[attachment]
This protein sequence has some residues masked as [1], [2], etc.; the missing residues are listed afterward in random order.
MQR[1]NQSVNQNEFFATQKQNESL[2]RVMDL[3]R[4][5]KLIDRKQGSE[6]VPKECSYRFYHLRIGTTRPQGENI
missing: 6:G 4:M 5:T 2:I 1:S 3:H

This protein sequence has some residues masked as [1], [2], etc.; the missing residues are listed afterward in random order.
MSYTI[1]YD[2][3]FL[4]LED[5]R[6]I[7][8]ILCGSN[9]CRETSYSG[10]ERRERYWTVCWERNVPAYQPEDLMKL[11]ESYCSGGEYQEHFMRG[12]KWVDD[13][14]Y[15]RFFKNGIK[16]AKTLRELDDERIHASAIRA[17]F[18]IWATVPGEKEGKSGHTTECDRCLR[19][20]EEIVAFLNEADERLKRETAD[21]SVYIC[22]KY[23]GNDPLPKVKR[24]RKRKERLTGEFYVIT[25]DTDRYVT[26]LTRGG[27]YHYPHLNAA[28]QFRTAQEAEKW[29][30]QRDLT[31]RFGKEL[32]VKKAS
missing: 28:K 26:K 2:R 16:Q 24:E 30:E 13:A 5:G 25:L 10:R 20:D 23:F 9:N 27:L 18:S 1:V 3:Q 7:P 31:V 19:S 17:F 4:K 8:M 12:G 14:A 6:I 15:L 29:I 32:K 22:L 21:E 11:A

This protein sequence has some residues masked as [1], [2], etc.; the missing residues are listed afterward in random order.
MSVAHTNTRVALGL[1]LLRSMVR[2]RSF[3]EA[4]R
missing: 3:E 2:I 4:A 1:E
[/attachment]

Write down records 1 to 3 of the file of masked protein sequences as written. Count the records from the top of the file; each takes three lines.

This protein sequence has some residues masked as [1], [2], etc.; the missing residues are listed afterward in random order.
MQR[1]NQSVNQNEFFATQKQNESL[2]RVMDL[3]R[4][5]KLIDRKQGSE[6]VPKECSYRFYHLRIGTTRPQGENI
missing: 6:G 4:M 5:T 2:I 1:S 3:H

This protein sequence has some residues masked as [1], [2], etc.; the missing residues are listed afterward in random order.
MSYTI[1]YD[2][3]FL[4]LED[5]R[6]I[7][8]ILCGSN[9]CRETSYSG[10]ERRERYWTVCWERNVPAYQPEDLMKL[11]ESYCSGGEYQEHFMRG[12]KWVDD[13][14]Y[15]RFFKNGIK[16]AKTLRELDDERIHASAIRA[17]F[18]IWATVPGEKEGKSGHTTECDRCLR[19][20]EEIVAFLNEADERLKRETAD[21]SVYIC[22]KY[23]GNDPLPKVKR[24]RKRKERLTGEFYVIT[25]DTDRYVT[26]LTRGG[27]YHYPHLNAA[28]QFRTAQEAEKW[29][30]QRDLT[31]RFGKEL[32]VKKAS
missing: 28:K 26:K 2:R 16:Q 24:E 30:E 13:A 5:G 25:L 10:R 20:D 23:F 9:N 27:L 18:S 1:V 3:Q 7:P 31:V 19:S 17:F 4:K 8:M 12:G 14:A 6:I 15:L 29:I 32:K 22:L 21:E 11:A

This protein sequence has some residues masked as [1], [2], etc.; the missing residues are listed afterward in random order.
MSVAHTNTRVALGL[1]LLRSMVR[2]RSF[3]EA[4]R
missing: 3:E 2:I 4:A 1:E